Papers, Please is an indie game by Lucas Pope, currently in beta, in which the player takes on the role of a 1980s border guard in a Communist country. On paper, the game is simple: read the papers of each traveller who approaches your checkpoint. Admit those who meet the official criteria (e.g. they are citizens of the correct country; they have a valid work permit and visa); deny those who don’t; and keep an eye out for discrepancies. In practice, it’s a bit more complicated: there are a fair few variables to keep track of, which requires the player to trade off thoroughness and speed. You are paid based on how many people you process, but make mistakes and your pay will be docked. Earn too little, and your family starves.
The real appeal of Papers, Please isn’t so much mechanical as psychological: this is a game that tries to put the player into the shoes of a minor, despised apparatchik upholding a corrupt regime in order to pay the bills. I might even go so far as to say the game turns you into a bureaucratic version of the mooks we normally mow down without a second thought. Not necessarily a “fun” game, but it’s an interesting thought experiment and worth checking out if you have a few minutes to burn.
5 thoughts on “Quick impressions: Papers, Please”
My brother linked me to this game, but I still haven’t played it. I wonder if something like this could be emulated in Twine. Is there some kind of win state or can you get away win letting the wrong people through? Also, I guess this is a memory/reading skills sort of game.. right?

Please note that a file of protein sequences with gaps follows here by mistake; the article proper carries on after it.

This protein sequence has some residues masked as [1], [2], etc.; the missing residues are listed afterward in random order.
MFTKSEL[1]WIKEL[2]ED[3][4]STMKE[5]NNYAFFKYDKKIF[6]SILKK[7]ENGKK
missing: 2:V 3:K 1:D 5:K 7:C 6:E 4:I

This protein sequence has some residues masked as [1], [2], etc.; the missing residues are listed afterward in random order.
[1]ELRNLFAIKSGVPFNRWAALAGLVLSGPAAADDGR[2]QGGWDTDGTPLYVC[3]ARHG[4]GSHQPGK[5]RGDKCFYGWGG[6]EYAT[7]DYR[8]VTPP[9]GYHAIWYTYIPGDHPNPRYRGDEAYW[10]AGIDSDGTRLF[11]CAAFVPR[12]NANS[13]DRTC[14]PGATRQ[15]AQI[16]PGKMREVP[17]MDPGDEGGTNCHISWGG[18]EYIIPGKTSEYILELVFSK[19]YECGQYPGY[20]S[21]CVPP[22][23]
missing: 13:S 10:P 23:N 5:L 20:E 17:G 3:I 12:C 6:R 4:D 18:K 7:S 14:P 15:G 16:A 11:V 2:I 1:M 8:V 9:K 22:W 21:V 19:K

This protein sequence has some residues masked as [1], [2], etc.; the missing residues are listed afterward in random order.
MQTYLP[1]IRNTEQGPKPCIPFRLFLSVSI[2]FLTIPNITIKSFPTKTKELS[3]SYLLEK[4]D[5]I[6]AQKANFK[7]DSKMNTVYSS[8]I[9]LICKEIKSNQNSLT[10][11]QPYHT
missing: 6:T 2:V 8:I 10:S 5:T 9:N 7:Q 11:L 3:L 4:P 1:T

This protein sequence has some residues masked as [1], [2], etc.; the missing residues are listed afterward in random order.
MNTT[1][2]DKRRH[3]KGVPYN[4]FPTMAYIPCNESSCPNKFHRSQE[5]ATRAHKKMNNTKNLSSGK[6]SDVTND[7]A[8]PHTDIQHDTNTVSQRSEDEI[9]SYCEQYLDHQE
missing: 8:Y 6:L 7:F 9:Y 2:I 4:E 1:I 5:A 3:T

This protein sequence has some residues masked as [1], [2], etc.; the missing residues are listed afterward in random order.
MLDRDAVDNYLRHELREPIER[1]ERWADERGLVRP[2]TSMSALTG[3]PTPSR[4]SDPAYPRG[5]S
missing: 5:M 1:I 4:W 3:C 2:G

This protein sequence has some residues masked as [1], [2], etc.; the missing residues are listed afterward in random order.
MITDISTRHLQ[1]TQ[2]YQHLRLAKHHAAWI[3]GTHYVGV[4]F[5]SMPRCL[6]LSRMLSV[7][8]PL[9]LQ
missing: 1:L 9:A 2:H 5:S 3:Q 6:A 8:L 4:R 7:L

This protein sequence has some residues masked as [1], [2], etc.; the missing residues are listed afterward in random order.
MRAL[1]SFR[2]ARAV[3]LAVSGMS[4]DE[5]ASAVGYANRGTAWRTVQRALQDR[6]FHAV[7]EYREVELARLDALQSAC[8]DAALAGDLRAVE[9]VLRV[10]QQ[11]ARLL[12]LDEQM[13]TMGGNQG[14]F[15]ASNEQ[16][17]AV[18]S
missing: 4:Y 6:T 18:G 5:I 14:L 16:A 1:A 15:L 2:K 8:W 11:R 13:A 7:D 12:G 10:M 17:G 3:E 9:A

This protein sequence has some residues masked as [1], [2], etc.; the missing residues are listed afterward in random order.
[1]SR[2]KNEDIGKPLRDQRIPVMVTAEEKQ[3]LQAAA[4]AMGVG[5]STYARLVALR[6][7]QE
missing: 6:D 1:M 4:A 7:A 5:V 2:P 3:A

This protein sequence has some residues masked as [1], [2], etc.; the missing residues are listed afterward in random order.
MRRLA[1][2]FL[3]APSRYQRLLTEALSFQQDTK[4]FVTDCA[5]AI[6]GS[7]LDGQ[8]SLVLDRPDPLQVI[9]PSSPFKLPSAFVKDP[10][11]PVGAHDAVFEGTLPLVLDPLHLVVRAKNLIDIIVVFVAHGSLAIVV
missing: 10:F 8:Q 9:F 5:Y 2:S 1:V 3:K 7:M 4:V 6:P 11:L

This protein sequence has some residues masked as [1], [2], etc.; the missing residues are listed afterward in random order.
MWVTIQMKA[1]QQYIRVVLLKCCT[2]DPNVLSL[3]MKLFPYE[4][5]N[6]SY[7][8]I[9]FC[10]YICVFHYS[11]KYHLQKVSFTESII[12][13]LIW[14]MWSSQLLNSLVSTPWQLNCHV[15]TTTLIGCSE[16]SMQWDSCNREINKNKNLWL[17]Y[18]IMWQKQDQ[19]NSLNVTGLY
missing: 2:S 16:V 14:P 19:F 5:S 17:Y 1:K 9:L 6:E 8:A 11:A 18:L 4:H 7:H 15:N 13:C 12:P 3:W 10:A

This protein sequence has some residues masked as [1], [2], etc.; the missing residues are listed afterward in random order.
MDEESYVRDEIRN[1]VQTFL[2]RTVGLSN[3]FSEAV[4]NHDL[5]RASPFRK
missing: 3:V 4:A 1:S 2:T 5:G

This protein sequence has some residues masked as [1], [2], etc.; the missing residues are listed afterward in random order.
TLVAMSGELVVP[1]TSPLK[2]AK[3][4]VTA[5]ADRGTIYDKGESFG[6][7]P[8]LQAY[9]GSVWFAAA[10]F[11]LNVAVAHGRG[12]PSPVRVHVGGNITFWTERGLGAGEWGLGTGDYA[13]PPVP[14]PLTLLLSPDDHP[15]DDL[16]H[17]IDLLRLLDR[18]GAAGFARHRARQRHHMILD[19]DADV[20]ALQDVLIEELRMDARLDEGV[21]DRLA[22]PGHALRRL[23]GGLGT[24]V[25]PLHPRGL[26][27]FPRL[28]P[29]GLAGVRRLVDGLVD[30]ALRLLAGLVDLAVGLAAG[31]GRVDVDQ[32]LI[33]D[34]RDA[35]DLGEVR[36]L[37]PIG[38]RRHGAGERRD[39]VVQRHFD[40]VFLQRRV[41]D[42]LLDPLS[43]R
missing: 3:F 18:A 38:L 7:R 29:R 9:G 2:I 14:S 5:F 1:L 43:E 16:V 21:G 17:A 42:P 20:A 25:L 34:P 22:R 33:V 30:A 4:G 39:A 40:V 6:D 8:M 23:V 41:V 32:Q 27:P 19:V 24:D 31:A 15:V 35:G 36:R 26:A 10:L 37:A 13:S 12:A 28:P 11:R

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“I guess this is a memory/reading skills sort of game.. right?”
That’s pretty much it! Where the game succeeds is in blending those mechanics with its theme – and adding a moral twist, in the form of the odd sob story…
“Is there some kind of win state or can you get away win letting the wrong people through?”
The game ends after a certain number of days – fewer in the beta than the full game. I haven’t finished the beta, though. I assume making it to the finish line with your family in one piece is the win state.
You can actually make a couple of errors per day before your pay starts to be docked, so there is also a little bit of leeway.
Yeah, it does sound like this could be emulated in Twine. Okay, thanks for the heads up.
Actually I think this is quite a fun game. There is something strangely cathartic in the exercise of petty bureaucratic privilege, even over little digital people. See http://www.youtube.com/watch?v=MdnWUX-zqao for an example.